Skip to content

With lottery and Barnes extension behind them, Raptors can get to work

Nick Lachance / Toronto Star / Getty Images

This feature originally ran on May 15. It has been edited to reflect Monday's news that Scottie Barnes and the Raptors have reportedly agreed to terms on a five-year extension.

It was only fitting that the Raptors' wretched 2023-24 season was bookended by a failed trip to the draft lottery, where Toronto officially saw its top-six protected pick convey to San Antonio in the form of the eighth overall selection.

Normally, such luck would be catastrophic for a 25-win team coming off the franchise's worst campaign in 13 years. All that for the solid yet unspectacular Jakob Poeltl?

But while the Raptors have taken plenty of self-inflicted punches over the last couple of years, any attempt to paint this result as a devastating knockout blow would be wrong.

It can't be overstated how poorly regarded the 2024 draft class is, which no doubt played into the light protections Toronto placed on the first-rounder. The Ringer's Ryan Russillo was told by one team's employee that the No. 1 pick in this year's draft might be equivalent to the seventh or eighth pick in an average year. ESPN's Zach Lowe reported that team officials from clubs who stood to potentially lose their picks seemed indifferent to the results leading up to the lottery.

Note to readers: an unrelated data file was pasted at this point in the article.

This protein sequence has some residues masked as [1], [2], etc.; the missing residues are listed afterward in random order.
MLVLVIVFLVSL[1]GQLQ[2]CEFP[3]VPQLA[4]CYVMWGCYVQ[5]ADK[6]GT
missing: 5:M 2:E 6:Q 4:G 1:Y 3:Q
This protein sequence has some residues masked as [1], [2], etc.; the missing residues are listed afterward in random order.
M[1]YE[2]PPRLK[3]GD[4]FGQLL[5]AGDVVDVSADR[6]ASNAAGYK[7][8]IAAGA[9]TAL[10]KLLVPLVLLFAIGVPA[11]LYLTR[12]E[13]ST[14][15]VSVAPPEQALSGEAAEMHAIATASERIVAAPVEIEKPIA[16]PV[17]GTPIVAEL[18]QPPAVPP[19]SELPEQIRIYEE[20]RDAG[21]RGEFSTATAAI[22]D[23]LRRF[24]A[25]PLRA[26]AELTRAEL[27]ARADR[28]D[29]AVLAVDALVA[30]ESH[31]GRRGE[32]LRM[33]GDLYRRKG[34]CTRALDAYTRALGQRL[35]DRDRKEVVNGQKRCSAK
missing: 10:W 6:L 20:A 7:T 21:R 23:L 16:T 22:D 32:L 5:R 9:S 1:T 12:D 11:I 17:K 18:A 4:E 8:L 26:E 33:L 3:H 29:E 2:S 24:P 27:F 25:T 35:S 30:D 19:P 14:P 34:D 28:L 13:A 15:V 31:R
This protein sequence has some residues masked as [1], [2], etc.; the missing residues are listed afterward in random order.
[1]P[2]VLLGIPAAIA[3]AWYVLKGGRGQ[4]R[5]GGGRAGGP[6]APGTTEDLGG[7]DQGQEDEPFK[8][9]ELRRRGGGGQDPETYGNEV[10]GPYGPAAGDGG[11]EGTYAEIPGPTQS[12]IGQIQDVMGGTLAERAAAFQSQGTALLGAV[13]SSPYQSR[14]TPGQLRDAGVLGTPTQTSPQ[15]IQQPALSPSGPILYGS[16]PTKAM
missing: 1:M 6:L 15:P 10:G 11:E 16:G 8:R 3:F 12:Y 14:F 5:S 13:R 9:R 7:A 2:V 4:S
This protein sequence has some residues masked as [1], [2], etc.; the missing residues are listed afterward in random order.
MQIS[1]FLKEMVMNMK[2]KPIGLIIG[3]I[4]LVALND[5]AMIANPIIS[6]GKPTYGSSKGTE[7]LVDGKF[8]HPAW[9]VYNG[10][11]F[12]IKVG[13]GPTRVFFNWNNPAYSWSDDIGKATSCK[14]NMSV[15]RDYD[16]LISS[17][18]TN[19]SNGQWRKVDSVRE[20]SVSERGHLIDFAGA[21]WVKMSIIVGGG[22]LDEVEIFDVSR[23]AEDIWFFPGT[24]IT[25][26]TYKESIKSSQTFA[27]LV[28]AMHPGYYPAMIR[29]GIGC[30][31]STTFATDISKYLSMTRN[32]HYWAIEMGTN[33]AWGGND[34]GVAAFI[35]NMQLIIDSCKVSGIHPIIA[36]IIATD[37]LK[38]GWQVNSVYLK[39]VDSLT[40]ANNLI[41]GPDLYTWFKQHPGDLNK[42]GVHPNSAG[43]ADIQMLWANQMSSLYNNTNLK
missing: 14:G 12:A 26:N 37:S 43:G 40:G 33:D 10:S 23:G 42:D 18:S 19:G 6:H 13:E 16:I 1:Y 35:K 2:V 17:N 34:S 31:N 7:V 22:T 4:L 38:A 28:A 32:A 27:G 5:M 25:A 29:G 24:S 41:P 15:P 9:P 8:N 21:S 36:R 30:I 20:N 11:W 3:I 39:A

Had the Raptors landed a top-six pick this year, the pick owed to the Spurs would've rolled over to 2025. Assuming Toronto improves to something closer to a play-in team next season, would a top-six pick in 2024 have been much more valuable than a mid-first-rounder in 2025? Based on every expert's opinion at the moment, probably not.

In addition, by conveying the pick to San Antonio now, the Raptors have access to all their future first-rounders as tradeable assets. Had Toronto kept its 2024 pick, the team wouldn't have been able to trade its own first-rounder until 2028. Finally, the Raptors also have the 19th and 31st selections in the draft (plus the Pacers' top-four protected pick in 2026), thanks to the midseason trades that shipped Pascal Siakam and OG Anunoby to Indiana and New York, respectively.

Of course, none of this is ideal. There's no sugarcoating that the optics are hideous when a 57-loss team doesn't have a pick in the top 18. As uninspiring as this year's class appears, let's not forget that the last truly terrible draft (2013) still produced two-time MVP Giannis Antetokounmpo and four-time Defensive Player of the Year Rudy Gobert.

Those optics won't ease the pressure on a front office whose standing in Toronto has shifted from unimpeachable to questionable.

If nothing else, the lottery results were a reminder that team president Masai Ujiri and general manager Bobby Webster temporarily lost their way - or at least their sense of timing. The Poeltl trade stemmed from the fact Toronto entered the 2022-23 campaign with a glaring need at center. By the time the Raptors addressed it, a 10th-place team with a losing record was trading a future first-rounder for a middling starting center.